• Rabia

Compassionate Parenting

Updated: Apr 1, 2021



 

What does compassionate parenting look like? Remember what compassion means? To put yourself in another’s shoes, feel what he feels, and have the motivation to want to alleviate his suffering. Employ this definition with your child. If he is upset or angry, put yourself in his shoes. What is the reason behind the meltdown?


Often when our children have meltdowns and the reason why seems trivial, there is a deeper meaning behind it. So it may not be that his meltdown is over the the item he wanted but rather that his expectations were for a different one and suddenly his environment changed on him. And as parents of neurodiverse children, we know that our beloved kiddos don’t always handle changes very well!

Looking at it from your child’s viewpoint you may be able to see that his environment feels comfortable to him when he has routines in place and certain expectations for things to stay the same and comfortable. But if something is suddenly different, the environment is not a “safe” place anymore—if this item is gone, what will change the next time? The uncertainty can be crippling, especially when you’re already overwhelmed. Can you see his point of view and feel his pain? For our beloved neurodiverse children, the environment is a confusing place filled with overwhelming stimuli. Even a small change can cause an overload.


Compassionate parenting allows you to view your child’s overwhelming world as your own. Only then can you begin to understand and respect what he is going through and dealing with on a daily basis. Many studies have shown that a lot of neurodiverse challenges, such as ADHD and anxiety, result in your brain being constantly in the “fight” mode (of the flight, fight, or freeze response to dangerous situations). Think of how exhausting that must be! And consider how you may add to the overwhelm if you react instead of respond when a a stressful situation arises. Instead, try the practices we’ve talked about; take a 3 second breathing space, a positive pause, or a “mommy (or daddy) timeout,” before you respond. Then, in that more relaxed/less stressed frame of mind, your response will be tempered with compassion.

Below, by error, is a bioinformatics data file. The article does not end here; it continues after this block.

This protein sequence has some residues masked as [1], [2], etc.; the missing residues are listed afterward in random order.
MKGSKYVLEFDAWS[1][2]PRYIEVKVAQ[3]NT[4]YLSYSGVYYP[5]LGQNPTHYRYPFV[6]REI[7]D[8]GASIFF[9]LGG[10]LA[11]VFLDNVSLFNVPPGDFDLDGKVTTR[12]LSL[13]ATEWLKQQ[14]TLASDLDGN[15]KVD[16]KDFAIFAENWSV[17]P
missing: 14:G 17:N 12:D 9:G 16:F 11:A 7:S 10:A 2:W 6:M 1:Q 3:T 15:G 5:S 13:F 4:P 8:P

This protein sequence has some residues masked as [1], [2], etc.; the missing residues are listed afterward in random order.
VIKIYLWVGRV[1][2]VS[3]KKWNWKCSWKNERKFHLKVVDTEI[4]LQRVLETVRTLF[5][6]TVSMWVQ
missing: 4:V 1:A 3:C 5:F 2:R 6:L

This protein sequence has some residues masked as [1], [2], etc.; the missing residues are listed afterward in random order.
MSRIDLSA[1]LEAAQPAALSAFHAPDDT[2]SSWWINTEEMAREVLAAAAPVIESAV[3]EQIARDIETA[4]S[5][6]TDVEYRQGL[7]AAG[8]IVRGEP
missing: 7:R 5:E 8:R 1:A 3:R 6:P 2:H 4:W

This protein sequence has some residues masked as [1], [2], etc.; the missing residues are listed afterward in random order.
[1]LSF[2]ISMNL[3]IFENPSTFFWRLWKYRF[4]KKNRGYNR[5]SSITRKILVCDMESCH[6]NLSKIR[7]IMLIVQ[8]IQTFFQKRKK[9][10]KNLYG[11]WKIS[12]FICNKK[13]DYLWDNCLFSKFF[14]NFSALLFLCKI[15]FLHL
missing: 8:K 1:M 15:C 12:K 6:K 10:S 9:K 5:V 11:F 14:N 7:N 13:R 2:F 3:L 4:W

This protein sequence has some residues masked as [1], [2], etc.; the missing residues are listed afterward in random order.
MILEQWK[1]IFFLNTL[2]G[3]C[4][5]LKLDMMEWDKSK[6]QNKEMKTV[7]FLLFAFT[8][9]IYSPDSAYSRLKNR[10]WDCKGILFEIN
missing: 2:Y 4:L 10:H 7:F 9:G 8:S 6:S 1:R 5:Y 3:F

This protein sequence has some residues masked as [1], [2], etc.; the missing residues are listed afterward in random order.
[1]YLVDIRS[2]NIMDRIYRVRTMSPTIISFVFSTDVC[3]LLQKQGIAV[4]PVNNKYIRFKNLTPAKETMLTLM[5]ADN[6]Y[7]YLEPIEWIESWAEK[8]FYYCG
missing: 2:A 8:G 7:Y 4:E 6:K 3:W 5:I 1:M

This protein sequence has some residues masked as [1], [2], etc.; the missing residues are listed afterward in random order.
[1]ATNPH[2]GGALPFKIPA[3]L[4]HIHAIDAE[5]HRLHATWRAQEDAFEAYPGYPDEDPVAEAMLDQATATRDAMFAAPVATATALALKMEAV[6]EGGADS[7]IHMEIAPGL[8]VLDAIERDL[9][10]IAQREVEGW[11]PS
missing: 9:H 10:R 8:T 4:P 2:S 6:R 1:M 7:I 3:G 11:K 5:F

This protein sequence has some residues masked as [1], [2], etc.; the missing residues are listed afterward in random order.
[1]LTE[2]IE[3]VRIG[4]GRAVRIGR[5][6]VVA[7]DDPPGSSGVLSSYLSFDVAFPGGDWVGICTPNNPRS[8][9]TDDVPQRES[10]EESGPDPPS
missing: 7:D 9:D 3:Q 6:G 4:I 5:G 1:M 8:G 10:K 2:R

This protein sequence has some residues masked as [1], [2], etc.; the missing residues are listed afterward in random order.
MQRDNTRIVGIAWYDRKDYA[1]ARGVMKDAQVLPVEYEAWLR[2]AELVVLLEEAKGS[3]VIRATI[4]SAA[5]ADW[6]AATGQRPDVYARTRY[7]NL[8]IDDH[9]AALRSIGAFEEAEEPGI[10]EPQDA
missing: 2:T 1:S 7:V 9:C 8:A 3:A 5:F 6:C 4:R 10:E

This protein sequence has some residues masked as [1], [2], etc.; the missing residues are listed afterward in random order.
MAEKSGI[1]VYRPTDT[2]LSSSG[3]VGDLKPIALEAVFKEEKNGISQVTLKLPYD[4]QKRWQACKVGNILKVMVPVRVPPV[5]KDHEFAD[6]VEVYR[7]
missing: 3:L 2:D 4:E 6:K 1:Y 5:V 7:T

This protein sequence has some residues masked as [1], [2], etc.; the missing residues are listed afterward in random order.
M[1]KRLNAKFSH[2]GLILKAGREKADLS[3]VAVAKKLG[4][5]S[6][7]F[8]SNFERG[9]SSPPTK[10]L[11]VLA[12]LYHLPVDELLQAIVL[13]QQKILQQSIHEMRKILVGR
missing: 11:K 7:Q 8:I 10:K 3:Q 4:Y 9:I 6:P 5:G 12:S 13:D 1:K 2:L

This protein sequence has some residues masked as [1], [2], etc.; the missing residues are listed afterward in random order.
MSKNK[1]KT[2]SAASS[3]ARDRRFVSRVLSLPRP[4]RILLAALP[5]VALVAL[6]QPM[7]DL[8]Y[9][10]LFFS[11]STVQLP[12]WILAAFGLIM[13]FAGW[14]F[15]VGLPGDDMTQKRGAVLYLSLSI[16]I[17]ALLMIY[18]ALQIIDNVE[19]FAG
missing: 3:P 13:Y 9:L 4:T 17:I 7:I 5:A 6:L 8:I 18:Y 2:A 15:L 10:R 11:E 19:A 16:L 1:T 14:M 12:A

Remember, to also be kind to yourself. Parenting is difficult. Parenting a neurodiverse child is even more so. There are so many challenges we face that parents of neurotypical children don’t. Practice self-compassion, as much as you can. January’s theme will be on self-compassion so I hope you tune in to check out ways to practice self-care while you're parenting.


Look for a special blog on "2021 Intentions" on January 1st! Meanwhile, if you are interested in learning some quick techniques for mindful parenting, remember to sign up for my short weekly email (click on the banner below) and you’ll get this FREE guide: “Finding Calmness in Chaos: 5 Quick Techniques for Mindful Parenting of Neurodiverse Children." Also, you are very welcome to join our private Facebook group: Mindfulness for Neurodiverse Families by clicking on the button at the bottom of the Home page. Wishing you a beautiful New Year's full of hope, love, and joy. ✨❤️



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